Stage Door Review
Casimir and Caroline
Sunday, January 19, 2020
by Ödön von Horváth, translated by Holger Syme, adapted by Paolo Santalucia, Holger Syme & The Howland Company, directed by Paolo Santalucia
The Howland Company, Streetcar Crowsnest, 345 Carlaw Avenue, Toronto
January 16-February 9, 2020
Rankin: ”Principles are for losers”
When I was in Berlin in 2007, I made a point of seeing Kasimir und Karoline (1932) at the Deutsches Theater because I thought that was the kind of play which, though famous in Germany, would never be staged in North America. Its author Ödön von Horváth (1901-38) was a Hungarian whose native language was German. Works by other Germanophone contemporaries of Brecht, Francophone contemporaries of Molière or Anglophone contemporaries of Shakespeare are usually met with lack of interest by North American theatre producers who believe audiences only want to see plays by the most famous authors.
Now The Howland Company is righting that wrong done to Horváth by presenting the North American premiere of Casimir and Caroline. The Howland production is a very loose adaptation that relocates the action from Munich shortly after the Wall Street Crash of 1929 to present-day Toronto complete with smartphones and social media. Though it also streamlines the action, cuts a number of characters and modifies the ending, the adaptation is still true to the spirit of the play and to the nature of the principal figures. The result is a fascinating glimpse of a playwright with a dramatic sense unlike any other and a world view that is uncannily contemporary.
Horváth’s play originally was set during Oktoberfest in Munich. In a series of short scenes Horváth follows several characters as they group and regroup during the festival. To find a parallel to this complex structure, director Paolo Santalucia and the other adaptors have reimagined the action as taking place at an office party on the top floor of a company in downtown Toronto. As in the original Casimir (Alexander Crowther) and Caroline (Hallie Seline) are engaged and Casimir does not want to attend the party even though Caroline does. Casimir does not want to attend, as in the in original, because his boss Rankin (James Graham) has just fired him.
While alone at the party Caroline attracts the attention of Sanders (Michael Ayres), the head of men’s clothing. Both shy people, Caroline and Sanders come to like each other almost immediately. Caroline unfortunately has also attracted the attention of Rankin, who egotistically believes he is superior to both Sanders and Casimir, who both try to re-establish contact with Caroline when Rankin is absent.
In Horváth’s original, Rankin is sidelined by a collapse while driving a car and is saved only by Caroline’s quick thinking. In the Howland adaptation Rankin is sidelined by Shira (Kimwun Perehinec) from the head office in Montreal who fires Rankin before his list sexually appraising his female workers is widely known. Rankin’s collapse and his desire to take Caroline for a drive still appear in the adaptation to different purposes.
In mood and overall story Casimir and Caroline is most like Shakespeare’s Troilus and Cressida (1602), his anti-Romeo and Juliet, about the breakup of a romantic couple in a corrupt world where virtue, trust and fidelity cannot survive. The major difference is that Horváth’s characters are ordinary people, not players in an epic struggle. A war between nations is not the symbol of the broken world the characters live in but the war between individuals for money, status and power. There is no place in Horváth’s world for virtue any more than in Shakespeare, as Rankin notes, “Principles are for losers”.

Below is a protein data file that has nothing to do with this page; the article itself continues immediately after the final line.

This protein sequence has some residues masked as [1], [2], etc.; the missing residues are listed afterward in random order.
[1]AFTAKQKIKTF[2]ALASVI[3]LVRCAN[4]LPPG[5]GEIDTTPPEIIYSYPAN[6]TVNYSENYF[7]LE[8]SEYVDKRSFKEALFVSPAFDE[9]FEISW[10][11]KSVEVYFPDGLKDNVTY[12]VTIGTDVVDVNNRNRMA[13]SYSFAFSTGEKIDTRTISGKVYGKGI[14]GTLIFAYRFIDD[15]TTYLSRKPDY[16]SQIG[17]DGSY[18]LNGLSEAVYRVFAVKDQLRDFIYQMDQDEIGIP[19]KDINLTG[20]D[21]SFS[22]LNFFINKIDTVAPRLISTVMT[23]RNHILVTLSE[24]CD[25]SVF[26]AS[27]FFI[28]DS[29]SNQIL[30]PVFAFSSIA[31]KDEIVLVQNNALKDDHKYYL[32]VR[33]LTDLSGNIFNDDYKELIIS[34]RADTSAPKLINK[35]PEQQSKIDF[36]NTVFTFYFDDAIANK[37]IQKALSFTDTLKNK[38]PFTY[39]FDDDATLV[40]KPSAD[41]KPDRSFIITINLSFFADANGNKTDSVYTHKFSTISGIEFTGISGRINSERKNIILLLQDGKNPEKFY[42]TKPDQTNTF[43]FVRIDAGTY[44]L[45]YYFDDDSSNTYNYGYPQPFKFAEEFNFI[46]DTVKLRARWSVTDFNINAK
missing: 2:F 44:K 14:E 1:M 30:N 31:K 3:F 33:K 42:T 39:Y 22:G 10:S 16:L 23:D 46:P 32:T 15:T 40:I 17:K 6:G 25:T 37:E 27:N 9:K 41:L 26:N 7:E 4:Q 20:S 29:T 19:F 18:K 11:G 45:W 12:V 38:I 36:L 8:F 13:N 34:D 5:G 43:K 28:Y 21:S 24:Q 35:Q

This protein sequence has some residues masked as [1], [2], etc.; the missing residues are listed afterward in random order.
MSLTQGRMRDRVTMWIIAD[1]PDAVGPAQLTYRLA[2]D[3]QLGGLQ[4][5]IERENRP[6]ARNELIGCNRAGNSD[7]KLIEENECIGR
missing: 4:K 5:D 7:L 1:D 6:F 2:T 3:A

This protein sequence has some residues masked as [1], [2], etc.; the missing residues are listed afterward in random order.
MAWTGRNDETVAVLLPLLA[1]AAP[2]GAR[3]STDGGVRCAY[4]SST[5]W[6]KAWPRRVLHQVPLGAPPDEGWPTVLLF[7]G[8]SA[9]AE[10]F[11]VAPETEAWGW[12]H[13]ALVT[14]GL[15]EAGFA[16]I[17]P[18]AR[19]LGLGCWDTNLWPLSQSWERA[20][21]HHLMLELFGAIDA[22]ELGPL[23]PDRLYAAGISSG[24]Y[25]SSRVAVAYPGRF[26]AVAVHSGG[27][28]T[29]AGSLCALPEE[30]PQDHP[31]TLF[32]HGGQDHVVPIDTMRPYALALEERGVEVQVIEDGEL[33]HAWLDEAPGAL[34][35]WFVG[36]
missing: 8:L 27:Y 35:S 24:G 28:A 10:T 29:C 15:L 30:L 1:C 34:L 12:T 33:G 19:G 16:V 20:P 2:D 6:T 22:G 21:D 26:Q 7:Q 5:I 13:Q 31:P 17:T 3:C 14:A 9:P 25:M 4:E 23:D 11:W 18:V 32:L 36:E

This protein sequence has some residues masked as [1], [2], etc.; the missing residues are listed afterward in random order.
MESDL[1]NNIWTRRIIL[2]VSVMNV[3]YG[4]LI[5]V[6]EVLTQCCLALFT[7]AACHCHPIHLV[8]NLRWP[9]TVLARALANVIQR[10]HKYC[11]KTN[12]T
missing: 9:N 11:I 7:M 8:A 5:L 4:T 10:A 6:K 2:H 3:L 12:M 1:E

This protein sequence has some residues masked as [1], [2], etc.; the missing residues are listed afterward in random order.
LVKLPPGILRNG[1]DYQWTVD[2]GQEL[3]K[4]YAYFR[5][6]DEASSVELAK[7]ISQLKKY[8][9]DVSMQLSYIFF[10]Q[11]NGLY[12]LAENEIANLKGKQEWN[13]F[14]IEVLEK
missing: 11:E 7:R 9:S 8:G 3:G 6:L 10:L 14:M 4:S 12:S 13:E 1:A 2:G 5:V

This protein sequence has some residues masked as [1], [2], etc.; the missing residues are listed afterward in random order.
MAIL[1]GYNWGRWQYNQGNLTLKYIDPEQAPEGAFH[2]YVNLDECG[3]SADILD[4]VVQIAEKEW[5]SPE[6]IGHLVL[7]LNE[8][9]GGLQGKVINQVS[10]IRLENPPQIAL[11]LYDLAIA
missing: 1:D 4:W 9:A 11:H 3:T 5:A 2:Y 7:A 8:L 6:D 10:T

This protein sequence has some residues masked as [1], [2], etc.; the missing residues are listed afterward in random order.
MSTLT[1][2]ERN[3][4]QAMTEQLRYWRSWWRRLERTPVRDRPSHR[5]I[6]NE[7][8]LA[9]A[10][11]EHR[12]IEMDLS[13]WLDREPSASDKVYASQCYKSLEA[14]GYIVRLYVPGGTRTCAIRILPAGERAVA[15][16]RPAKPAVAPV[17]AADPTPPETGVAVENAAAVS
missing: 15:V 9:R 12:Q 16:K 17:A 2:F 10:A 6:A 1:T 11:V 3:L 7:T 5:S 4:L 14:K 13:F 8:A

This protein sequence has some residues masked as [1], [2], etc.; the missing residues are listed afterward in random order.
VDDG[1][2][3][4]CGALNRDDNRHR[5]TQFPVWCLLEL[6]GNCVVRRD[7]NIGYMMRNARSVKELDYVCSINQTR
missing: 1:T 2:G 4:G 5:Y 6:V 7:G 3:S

Yet, what makes Horváth’s play even more fascinating than its critique of society is its critique of life itself. Horváth has his characters ask questions like “Why am I saying this?”, “Why am I doing this?”, “What does my life mean?” Horváth shows that materialism does not yield meaning sufficient to make life worthwhile except for those few who feel temporary success is enough. In this way Horváth’s plays asks existential questions a decade before the plays of Sartre or Camus.
Despite the play’s title, Casimir and Caroline is truly an ensemble piece, the title characters’ breakup functioning as only as the prime example of the falling apart of other friendships and relationships throughout the action. Horváth paints a picture of a cruel world in which people fall into two camps – those who humiliate others and those who are humiliated. Of the latter at least three characters are responsible for humiliating themselves.
Of these the prime example is Casimir himself. Ashamed of having lost his job, he assumes that Caroline is also ashamed of him. Alexander Crowther’s performance makes the character’s self-destruction painful to watch. The more his Casimir begs Caroline not to leave him the more we sees that his neediness is driving her away. This cycle repeats at every encounter between the two until Caroline has no choice but to escape a man who makes himself appear so emotionally dependent on her.
The Caroline of Hallie Seline is in a different position. When the action begins she has already taken a step to separate herself from Casimir’s influence by deciding to attend the party. As is not unusual for the newly engaged, she wants to have a final taste of freedom before settling down to marriage. As she discovers, there are other men in the world who are attracted to her – the pleasant Sanders and the unpleasant Rankin. Seline is excellent in showing Caroline’s mixture of surprise at the attention of other men as well as the doubts it causes her in evaluating its impact on her relationship with Casimir.